Katrina tells Ichabod about an image on the doctor’s journal, which matches a known symbol of the Hellfire Club. Ben Franklin, who infiltrated the club, wrote about a woman infected with an illness that seems to match Katrina’s, but he never said what happened to her. This doesn’t look good. Meanwhile, Abbie follows Henry’s men to a warehouse that seems to double as a makeshift hospital. She has a close encounter with a blue-veined corpse, but she manages to escape with the doctor’s journal, along with a few photos of the scene.

The journal details Katrina’s “successful inception”  and sets her “delivery” in about 10-12 hours, followed by her death. Katrina is pregnant. Ichabod, who has only just learned that Katrina can see Abraham’s human form, suspects an affair, but Katrina insists that this is no man’s baby. Jincan has been used for centuries to grow demons; Henry is growing a demon inside her.

A warning hex that Katrina placed on the door catches fire, so the three escape through the tunnels to St. Henry’s Parish. Ichabod and Katrina hold on to the hope that Henry either cannot enter a consecrated place or would not want to destroy the building where he chose his new name. It seems like those are two completely opposite hopes; one presumes he is too evil, while the other presumes that he is still good. The Cranes really need to make up their minds on their son. Katrina believes that Henry, as a sin-eater, can save her, which Abbie thinks is absurd. Ichabod shares Abbie’s reluctance, but he has some hope that his son might be redeemed, and he doesn’t believe that they have any other options.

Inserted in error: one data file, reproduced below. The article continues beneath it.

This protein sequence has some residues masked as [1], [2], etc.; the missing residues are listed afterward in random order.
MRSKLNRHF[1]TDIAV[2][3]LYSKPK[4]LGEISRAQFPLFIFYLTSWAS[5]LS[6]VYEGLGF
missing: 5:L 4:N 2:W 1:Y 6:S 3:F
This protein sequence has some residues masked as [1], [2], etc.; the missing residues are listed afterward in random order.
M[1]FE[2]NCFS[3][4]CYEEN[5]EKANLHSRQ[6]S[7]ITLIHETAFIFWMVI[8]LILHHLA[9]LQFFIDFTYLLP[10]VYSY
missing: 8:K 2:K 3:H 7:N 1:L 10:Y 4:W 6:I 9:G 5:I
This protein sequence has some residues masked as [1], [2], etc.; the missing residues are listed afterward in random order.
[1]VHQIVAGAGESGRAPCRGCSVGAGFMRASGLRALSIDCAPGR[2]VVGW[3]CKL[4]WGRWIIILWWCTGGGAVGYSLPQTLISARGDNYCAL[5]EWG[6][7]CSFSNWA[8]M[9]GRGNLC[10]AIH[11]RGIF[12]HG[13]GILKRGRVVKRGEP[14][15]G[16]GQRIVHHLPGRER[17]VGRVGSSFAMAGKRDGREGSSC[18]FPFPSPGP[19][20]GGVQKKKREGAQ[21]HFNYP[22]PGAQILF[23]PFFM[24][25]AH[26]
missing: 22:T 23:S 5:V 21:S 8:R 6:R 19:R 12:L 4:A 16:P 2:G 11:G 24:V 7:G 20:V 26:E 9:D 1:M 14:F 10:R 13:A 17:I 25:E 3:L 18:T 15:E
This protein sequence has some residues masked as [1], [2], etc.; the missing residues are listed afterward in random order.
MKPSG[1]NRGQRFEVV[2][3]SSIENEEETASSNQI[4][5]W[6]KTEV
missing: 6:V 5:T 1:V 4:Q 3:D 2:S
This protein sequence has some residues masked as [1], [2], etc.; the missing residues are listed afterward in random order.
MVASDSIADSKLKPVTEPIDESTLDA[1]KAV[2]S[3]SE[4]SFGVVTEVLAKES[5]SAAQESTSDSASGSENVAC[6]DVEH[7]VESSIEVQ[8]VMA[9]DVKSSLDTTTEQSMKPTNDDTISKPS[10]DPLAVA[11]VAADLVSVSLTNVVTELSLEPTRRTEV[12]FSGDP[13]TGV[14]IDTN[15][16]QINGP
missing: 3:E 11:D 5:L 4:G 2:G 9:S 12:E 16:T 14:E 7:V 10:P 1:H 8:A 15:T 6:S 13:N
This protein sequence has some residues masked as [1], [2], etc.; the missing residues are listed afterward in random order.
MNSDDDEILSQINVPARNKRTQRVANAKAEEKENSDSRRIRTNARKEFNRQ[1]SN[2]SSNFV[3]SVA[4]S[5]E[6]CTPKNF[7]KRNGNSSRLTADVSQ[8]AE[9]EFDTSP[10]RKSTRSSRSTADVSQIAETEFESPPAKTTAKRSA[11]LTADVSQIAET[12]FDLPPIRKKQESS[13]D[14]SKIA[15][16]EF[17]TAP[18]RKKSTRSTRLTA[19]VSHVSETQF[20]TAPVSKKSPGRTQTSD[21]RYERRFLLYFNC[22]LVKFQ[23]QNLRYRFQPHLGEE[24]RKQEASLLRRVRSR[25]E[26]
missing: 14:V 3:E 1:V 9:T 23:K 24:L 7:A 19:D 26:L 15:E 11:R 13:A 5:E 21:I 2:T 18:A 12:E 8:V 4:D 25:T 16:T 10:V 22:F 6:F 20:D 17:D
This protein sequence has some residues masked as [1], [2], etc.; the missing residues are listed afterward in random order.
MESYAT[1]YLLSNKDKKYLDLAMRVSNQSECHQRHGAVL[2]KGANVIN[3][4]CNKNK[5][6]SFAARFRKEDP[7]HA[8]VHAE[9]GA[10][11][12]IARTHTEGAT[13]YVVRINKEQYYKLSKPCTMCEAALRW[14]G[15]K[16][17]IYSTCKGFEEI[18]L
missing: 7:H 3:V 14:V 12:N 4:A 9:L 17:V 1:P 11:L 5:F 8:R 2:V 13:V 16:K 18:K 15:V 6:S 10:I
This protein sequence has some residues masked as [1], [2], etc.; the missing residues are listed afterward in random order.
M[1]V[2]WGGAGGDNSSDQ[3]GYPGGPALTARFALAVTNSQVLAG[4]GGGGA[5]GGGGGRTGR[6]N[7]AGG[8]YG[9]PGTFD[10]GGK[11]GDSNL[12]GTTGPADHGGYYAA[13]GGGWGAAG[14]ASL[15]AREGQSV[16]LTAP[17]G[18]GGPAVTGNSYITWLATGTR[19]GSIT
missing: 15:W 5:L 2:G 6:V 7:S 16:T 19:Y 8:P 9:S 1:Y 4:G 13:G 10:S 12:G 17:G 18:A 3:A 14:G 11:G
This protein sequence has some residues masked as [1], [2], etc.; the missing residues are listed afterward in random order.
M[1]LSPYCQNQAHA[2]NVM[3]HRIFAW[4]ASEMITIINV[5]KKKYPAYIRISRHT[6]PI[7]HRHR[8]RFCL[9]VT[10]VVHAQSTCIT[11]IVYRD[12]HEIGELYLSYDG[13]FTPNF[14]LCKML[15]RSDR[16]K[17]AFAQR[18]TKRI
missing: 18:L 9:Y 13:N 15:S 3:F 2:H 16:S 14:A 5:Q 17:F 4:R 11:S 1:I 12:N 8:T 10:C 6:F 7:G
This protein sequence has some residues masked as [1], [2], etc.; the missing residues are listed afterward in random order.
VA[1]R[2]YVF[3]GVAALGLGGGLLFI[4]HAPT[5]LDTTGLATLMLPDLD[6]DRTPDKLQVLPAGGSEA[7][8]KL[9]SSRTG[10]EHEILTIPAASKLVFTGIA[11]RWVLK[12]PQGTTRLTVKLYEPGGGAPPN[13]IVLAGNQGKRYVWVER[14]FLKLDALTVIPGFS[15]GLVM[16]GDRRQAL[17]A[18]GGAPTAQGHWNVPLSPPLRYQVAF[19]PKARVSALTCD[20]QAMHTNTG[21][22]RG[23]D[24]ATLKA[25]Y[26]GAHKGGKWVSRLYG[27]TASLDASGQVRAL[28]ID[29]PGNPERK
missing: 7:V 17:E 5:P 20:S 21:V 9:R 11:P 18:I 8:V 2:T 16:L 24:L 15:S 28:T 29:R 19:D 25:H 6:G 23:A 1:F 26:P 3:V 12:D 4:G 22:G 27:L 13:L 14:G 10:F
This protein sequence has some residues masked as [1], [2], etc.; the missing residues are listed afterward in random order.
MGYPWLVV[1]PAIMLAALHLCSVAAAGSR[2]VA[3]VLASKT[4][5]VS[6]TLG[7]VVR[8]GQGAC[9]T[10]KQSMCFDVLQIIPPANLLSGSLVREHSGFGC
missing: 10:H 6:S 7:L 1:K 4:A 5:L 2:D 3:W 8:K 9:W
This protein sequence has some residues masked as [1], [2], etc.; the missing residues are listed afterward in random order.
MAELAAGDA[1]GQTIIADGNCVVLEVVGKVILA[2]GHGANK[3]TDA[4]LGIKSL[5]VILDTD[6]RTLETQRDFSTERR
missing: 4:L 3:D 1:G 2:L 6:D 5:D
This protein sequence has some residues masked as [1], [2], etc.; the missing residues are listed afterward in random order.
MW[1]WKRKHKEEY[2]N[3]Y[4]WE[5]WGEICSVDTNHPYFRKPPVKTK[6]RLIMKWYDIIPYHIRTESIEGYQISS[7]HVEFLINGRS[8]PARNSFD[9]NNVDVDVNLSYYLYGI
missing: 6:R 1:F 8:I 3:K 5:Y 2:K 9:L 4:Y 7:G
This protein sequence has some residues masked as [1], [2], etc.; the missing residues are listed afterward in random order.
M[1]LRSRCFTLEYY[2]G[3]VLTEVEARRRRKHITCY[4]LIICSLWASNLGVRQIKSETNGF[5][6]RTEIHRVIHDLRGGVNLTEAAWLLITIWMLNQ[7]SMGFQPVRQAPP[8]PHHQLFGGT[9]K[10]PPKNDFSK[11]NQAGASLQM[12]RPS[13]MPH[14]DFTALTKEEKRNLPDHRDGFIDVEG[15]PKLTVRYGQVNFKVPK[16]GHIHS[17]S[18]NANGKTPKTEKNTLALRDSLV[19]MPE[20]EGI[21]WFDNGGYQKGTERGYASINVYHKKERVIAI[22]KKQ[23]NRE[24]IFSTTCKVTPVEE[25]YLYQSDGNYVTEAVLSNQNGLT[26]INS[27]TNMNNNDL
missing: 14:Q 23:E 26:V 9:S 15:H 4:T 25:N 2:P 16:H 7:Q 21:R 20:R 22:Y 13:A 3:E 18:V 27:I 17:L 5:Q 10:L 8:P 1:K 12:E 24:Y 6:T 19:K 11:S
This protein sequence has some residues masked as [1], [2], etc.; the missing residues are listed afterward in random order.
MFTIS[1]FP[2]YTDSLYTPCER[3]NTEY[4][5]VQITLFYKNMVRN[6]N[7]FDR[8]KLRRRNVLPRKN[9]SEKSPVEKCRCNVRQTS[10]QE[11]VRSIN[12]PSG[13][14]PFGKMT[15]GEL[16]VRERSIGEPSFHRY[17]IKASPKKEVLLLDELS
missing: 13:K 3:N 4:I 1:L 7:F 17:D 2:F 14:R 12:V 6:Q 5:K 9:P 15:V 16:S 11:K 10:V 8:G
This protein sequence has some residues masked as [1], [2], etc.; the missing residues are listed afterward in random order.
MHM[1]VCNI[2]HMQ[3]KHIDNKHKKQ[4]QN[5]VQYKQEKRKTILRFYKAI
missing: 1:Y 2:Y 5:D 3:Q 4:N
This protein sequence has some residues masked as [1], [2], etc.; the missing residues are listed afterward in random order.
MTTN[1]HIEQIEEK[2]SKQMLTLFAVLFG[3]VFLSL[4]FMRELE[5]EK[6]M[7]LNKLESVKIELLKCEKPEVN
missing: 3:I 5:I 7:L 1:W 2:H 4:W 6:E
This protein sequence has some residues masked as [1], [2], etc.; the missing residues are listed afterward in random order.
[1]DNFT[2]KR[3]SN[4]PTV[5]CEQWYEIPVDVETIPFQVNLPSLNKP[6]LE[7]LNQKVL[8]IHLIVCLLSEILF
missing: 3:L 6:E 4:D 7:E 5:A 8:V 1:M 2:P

Democracy is not on Abbie’s side here, so Irving sets up a meeting with Henry at Tarrytown, then leaves Henry and Ichabod to quote Shakespeare at each other. Ichabod tries to bond over their love of words. Henry resists. He doesn’t believe that his parents have suffered for love of him, so Ichabod offers to let Henry read his sin. “You will not touch me,” he says, “because you fear you will witness the depth of my suffering.” Henry does look vulnerable. It’s a gorgeous scene, but it’s still no surprise when he chooses Moloch. As he leaves, Ichabod grabs his hand and sees a vision of a young Jeremy running through the woods, crying out for help.

Back at the Parish, Katrina tells Ichabod never to give up on their son. Is denial a demon? That would make sense, but the actual demon inside Katrina is Moloch himself, and she’s running out of time. Their only hope is a strange glow in one of Abbie’s photos; it surrounds a mysterious tablet, and it looks like the aurora borealis. Ben Franklin had a theory that the aurora could cast out demons, so Ichabod tracks down one of his papers online. (“I must internet. Immediately.”) Encoded in the document is confirmation that Franklin built an “aurora prism” to banish demons. He hid it inside the tablet.